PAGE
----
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NSKK NEWSLETTER distributed by
The Nippon Sei Ko Kai
(Anglican Episcopal Church in Japan)
 
St. Mary’s Church in Los Angeles
NSKK NEWSLETTER 07
 
JAPAN 071201-1
December 1, 2007

[The Nippon Sei Ko Kai - Japan]  In June, for the first time, I participated in a journey to Okinawa, which inspired me to intensify my prayers for peace. “All the teachers in Okinawa must perform a task eternally –––– taking their students to the battlefields.” These were the words of the former governor of Okinawa, if I remember them correctly. I added to my knowledge while I was there, and came to understand the appeals for peace emanating from Okinawa. I wonder if policymakers were aware of the tremendous sacrifices that would have to be made when they started the war. Did they give any thought to civilians and their small happiness?

When I went to Los Angeles to attend an EAM (Episcopal Asiamerica Ministry) consultation at the end of June, I had the opportunity to visit St. Mary’s Church. I noticed a plaque there on which “Sei Ko Kai” was written in kanji (Chinese characters). The church has a long history, which has connections to the NSKK Holy Cross Mission in Matsumoto, Nagano Prefecture.
This year St. Mary’s is celebrating its 100th anniversary. The history of the church is also the history of the hardships endured by Japanese immigrants. Most of the immigrants were very poor people whose only hope for the future was to go abroad. In the early stages of their lives here in the USA, they were not allowed to become government employees, physicians, lawyers or teachers. The only occupations available to them were gardening (for others), fishing, selling flowers or farming. They could not own land, so they were hired as farm laborers. I learned that the work was exhausting, and that they were practically slaves. But through those hardships, those immigrants gradually established a footing on American soil.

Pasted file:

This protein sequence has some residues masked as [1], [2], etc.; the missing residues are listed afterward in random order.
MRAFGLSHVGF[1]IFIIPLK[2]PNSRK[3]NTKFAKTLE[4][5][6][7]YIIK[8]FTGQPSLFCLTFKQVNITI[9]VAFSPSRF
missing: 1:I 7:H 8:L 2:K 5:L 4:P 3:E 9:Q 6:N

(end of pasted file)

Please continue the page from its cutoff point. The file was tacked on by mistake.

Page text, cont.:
But their suffering proved to be in vain after the Japanese attack on Pearl Harbor on December 7th, 1941. According to a presidential order issued on February 19th, 1942, “all people whose roots are in Japan” were confined to internment camps in remote areas, whether or not they were American citizens. Approximately 110,000 people lost everything, permitted to take only small bags containing their daily necessities to the camps. As American citizens, they were blameless, hard-working people. The novel “Two Homelands” describes the fates of many Japanese immigrants during that era. I read the book once again and learned that it is based on true stories.

St. Mary’s Church became a collection center for possessions left behind in the houses of the Japanese Americans which they had been forced to vacate. The Rev. Yamazaki, Rector of St. Mary’s at the time, said in his sermon on Easter 1942, “Soon the time will come for us to leave our beloved houses and towns where we have lived for a long time. We will go through hardships like the Israelites endured when they departed from Egypt, as written in Exodus. But I believe that there will be a time of resurrection, when we emerge from a dark A few weeks later the Yamazaki family was interned in a stable at a racetrack in the city. The space given to each family was previously occupied by one horse. I can’t go into detail here, but all their efforts had come to nothing. To prove they were upstanding American citizens, about 150 young adults from St. Mary’s congregation enlisted in the U.S. Army. They were sent to Germany as members of Regiment 442. When they returned to the U.S. for rest and relaxation, “home” was an interment camp.
Here I’d like you to consider whether the political leaders of that era thought about these sacrifices. Will they protect our small happiness? We, not the politicians, are the peacekeepers, each one of us and us in our solidarity.

The United States government and the American people have admitted that the internment of Japanese Americans during the war was wrong. Apologies were offered and some compensation was paid. We Japanese are being asked whether we have atoned sufficiently for past misdeeds. We are blessed with abundant lives today, because our country, once reduced to ashes, has risen again. We must think about our responsibility - the legacy of our parents’ generation.

After Okinawa Week, we turn another page of the calendar to August, the month when we commemorate Hiroshima, Nagasaki and the end of World War II. I’d like us to think about our responsibilities as peacemakers.

Article by: Revd Laurence Yutaka Minabe. General Secretary